Diggers Andriy Ryshtun and Oleksandr Ivanov explore the city sewage system where dozens of Jews were hiding from the Nazis during World War II in Lviv, Ukraine, on 25th September. (Reuters/Gleb Garanich)
Postcards: Ukrainians unearth hiding places of Jews in city sewers during Nazi Holocaust
Under cobblestone streets in the western Ukrainian city of Lviv, diggers have uncovered new hiding spots in underground sewers where some Jews managed to flee from Nazi occupying forces during World War II.
More than 100,000 Jews, or around one third of the city’s population at the time, were killed by the Nazis, according to the local historian Hanna Tychka.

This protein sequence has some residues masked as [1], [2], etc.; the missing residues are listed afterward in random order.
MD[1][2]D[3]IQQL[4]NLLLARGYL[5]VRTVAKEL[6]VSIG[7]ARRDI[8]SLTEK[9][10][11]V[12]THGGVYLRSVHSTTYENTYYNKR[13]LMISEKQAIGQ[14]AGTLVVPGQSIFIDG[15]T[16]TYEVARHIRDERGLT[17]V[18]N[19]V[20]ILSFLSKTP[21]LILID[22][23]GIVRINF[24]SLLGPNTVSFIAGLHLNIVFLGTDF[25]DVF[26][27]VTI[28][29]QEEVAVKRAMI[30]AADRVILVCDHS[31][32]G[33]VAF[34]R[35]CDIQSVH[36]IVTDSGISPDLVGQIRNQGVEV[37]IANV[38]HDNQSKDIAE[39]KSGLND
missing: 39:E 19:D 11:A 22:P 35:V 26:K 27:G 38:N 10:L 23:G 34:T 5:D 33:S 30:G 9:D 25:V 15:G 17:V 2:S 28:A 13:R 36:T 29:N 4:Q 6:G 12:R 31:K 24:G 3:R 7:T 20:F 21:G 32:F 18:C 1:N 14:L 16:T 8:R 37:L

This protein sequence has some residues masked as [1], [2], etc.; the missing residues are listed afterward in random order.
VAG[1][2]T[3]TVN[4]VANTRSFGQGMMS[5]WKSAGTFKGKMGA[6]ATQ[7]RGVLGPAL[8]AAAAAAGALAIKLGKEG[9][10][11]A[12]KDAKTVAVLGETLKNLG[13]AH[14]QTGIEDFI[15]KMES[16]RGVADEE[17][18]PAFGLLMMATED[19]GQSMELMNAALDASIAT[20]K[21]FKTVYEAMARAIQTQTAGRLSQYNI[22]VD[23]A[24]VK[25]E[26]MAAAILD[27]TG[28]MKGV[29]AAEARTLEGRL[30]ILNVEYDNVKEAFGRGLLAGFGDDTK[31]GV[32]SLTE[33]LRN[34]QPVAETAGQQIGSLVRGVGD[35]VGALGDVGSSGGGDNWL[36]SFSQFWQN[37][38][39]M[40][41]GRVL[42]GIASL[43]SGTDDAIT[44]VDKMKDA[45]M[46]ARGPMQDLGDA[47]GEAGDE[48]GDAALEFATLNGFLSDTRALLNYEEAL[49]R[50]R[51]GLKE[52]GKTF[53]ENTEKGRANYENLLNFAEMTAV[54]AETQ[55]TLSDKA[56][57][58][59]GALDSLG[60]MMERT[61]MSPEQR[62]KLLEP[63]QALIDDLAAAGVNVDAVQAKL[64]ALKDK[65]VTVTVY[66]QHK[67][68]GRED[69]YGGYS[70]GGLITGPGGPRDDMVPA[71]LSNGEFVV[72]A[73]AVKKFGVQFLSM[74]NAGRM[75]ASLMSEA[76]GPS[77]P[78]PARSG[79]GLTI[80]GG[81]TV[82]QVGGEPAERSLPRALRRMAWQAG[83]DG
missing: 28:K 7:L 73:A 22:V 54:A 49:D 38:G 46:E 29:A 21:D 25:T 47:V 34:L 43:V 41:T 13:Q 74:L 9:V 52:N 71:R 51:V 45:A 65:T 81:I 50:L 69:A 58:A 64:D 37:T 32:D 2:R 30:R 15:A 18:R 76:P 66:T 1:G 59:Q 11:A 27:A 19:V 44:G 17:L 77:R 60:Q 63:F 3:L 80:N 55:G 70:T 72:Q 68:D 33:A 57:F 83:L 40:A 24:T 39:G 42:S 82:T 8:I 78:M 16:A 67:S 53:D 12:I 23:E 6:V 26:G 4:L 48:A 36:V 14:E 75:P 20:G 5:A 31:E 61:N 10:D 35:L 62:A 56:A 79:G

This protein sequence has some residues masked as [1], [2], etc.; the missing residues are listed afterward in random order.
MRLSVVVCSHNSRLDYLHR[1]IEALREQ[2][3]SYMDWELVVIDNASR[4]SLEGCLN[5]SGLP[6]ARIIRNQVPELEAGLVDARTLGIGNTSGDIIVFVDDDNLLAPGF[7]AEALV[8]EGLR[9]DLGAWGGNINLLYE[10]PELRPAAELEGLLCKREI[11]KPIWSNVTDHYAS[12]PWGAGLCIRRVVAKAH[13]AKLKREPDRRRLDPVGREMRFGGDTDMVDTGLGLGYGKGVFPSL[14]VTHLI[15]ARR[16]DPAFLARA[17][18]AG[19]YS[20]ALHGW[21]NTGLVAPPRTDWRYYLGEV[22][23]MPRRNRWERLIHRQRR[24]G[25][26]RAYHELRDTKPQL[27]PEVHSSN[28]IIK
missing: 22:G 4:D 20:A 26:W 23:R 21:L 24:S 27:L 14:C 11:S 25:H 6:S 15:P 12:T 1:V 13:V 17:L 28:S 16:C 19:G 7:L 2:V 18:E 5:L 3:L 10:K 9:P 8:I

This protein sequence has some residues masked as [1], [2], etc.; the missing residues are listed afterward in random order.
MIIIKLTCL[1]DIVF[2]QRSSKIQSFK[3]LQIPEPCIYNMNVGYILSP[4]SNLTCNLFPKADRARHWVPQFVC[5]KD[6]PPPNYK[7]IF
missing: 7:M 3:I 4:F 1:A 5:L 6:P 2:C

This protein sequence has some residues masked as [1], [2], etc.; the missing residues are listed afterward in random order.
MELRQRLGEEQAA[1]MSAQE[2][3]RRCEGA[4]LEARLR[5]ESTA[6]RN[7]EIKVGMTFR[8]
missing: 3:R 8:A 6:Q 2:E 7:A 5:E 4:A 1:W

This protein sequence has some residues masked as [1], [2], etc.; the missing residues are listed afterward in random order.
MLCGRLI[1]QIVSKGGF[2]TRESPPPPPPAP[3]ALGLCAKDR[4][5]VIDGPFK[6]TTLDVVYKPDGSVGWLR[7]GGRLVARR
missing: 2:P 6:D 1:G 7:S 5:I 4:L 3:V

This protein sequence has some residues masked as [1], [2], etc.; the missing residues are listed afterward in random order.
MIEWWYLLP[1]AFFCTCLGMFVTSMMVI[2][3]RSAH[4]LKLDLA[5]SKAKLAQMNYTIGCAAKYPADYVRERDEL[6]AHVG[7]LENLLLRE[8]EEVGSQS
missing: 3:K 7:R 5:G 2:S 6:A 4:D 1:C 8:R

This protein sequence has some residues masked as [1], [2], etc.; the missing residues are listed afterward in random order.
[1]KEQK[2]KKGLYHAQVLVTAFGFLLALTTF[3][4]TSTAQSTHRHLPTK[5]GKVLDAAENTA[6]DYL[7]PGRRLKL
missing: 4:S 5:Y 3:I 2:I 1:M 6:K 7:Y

A few managed to survive, including father and daughter Ignacy and Krystyna Chiger, who escaped from the Jewish ghetto by digging a tunnel to the city’s sewage system, and later wrote books recounting their experiences.
Tychka and local diggers said they recently uncovered the exact area where Chiger’s family lived in 1943-1944, using the books as a guide.
Chiger dug a seven-metre-long tunnel to the sewer from his ghetto barrack, breaking the sewer’s concrete wall, which was 90 centimetres thick, Tychka said.
“They had to work quietly so that Nazis would not find out that digging activity was happening in the barrack basement. The Jews used a hammer wrapped in a duster,” Tychka told Reuters near the site of the discovery.
Ukraine this September and October is marking the 80th anniversary of the mass shooting of nearly 34,000 civilians at the wooded ravine of Babyn Yar in the capital Kyiv, one of the biggest single massacres of Jews during the Holocaust.
Read the article by Sergiy Karazy and Lewis MacDonald (Lviv, Ukraine) in Sight Magazine (Reuters).